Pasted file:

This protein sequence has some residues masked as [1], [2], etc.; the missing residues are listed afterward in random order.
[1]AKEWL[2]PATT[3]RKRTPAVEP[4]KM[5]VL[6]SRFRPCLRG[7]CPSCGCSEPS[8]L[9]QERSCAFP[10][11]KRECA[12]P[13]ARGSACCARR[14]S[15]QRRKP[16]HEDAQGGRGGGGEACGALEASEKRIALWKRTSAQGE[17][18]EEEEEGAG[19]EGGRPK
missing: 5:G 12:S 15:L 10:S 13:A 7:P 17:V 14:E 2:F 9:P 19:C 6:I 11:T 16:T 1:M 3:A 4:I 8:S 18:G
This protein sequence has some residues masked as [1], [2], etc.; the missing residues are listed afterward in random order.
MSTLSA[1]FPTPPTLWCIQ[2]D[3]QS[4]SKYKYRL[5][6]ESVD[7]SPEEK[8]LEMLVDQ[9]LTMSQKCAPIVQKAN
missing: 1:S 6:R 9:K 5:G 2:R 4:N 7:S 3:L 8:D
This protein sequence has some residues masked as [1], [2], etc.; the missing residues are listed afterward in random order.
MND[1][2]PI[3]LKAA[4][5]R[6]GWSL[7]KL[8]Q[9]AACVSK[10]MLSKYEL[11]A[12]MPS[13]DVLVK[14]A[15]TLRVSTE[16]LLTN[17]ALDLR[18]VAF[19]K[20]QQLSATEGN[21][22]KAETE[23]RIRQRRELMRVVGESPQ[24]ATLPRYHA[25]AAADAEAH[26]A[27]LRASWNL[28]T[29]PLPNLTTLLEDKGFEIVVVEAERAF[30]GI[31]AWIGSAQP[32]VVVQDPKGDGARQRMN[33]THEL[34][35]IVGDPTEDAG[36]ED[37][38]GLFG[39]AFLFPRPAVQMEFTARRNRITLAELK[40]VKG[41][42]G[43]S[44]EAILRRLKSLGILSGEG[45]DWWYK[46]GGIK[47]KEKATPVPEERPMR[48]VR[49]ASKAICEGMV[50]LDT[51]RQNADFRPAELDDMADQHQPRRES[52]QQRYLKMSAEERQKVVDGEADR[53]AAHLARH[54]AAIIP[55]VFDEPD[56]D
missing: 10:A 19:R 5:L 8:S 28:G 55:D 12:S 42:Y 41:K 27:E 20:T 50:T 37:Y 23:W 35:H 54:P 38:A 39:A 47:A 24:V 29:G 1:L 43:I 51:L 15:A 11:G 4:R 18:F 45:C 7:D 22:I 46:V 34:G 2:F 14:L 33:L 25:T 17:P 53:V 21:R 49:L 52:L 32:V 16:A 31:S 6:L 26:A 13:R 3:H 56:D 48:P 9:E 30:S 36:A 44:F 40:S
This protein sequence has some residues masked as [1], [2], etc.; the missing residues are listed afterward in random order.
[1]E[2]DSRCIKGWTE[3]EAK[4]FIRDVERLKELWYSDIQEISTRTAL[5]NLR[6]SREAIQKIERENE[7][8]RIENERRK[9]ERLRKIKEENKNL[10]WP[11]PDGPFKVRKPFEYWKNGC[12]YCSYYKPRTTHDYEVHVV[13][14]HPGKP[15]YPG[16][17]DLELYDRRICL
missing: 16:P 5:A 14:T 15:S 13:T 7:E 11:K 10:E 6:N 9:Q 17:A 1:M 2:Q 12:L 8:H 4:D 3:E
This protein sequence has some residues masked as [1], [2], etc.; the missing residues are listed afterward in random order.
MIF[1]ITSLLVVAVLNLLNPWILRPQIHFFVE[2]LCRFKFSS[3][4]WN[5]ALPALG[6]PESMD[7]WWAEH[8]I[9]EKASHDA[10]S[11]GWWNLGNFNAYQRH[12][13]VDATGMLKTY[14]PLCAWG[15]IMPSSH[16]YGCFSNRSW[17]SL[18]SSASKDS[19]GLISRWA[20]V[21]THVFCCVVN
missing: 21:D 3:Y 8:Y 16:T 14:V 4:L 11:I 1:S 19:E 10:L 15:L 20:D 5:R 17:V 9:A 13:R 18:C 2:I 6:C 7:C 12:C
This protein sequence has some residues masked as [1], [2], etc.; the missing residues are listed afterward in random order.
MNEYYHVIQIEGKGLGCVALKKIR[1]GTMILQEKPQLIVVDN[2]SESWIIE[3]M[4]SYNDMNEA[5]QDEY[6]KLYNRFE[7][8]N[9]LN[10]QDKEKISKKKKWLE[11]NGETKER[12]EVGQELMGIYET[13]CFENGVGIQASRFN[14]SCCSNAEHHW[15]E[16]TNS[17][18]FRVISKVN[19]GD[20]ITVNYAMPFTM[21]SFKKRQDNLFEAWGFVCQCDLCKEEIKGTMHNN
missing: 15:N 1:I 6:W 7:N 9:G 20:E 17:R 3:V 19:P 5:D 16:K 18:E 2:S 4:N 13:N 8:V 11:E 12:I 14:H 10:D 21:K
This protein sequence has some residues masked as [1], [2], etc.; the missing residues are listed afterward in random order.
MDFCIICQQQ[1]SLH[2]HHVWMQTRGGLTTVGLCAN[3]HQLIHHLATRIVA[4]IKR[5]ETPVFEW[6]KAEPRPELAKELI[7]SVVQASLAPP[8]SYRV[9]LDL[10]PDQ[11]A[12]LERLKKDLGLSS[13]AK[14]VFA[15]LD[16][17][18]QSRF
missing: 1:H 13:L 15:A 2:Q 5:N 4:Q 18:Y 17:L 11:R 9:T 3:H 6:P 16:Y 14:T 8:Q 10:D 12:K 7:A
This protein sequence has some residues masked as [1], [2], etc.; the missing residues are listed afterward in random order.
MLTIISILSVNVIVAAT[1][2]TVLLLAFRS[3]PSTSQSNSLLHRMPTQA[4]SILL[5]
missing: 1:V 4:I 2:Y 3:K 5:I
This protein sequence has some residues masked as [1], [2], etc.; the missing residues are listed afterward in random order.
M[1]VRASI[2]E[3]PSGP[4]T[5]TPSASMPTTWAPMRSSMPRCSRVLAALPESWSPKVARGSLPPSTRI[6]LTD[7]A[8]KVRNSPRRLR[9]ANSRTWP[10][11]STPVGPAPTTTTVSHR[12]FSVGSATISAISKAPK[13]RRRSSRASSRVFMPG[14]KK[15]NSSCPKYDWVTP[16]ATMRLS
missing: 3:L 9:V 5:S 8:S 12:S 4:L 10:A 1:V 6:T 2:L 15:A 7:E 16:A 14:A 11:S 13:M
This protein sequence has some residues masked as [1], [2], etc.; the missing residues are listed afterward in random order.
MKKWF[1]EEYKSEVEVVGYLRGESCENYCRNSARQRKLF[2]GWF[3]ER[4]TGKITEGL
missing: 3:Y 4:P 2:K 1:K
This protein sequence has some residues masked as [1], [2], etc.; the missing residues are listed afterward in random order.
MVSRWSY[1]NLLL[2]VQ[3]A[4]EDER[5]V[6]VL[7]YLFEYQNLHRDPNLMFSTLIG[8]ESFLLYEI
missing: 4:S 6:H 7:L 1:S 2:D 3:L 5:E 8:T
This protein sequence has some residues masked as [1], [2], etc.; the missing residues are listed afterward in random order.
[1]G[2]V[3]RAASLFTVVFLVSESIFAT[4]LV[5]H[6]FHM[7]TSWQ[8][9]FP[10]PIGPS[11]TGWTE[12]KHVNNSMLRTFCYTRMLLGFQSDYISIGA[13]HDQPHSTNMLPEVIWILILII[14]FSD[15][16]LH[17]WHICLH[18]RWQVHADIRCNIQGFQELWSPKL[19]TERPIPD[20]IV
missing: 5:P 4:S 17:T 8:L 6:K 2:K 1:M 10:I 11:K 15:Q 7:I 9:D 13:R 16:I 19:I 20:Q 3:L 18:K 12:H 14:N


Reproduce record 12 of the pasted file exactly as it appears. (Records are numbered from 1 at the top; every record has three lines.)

This protein sequence has some residues masked as [1], [2], etc.; the missing residues are listed afterward in random order.
[1]G[2]V[3]RAASLFTVVFLVSESIFAT[4]LV[5]H[6]FHM[7]TSWQ[8][9]FP[10]PIGPS[11]TGWTE[12]KHVNNSMLRTFCYTRMLLGFQSDYISIGA[13]HDQPHSTNMLPEVIWILILII[14]FSD[15][16]LH[17]WHICLH[18]RWQVHADIRCNIQGFQELWSPKL[19]TERPIPD[20]IV
missing: 5:P 4:S 17:T 8:L 6:K 2:K 1:M 10:I 11:K 15:Q 7:I 9:D 13:R 16:I 19:I 20:Q 3:L 18:K 12:H 14:N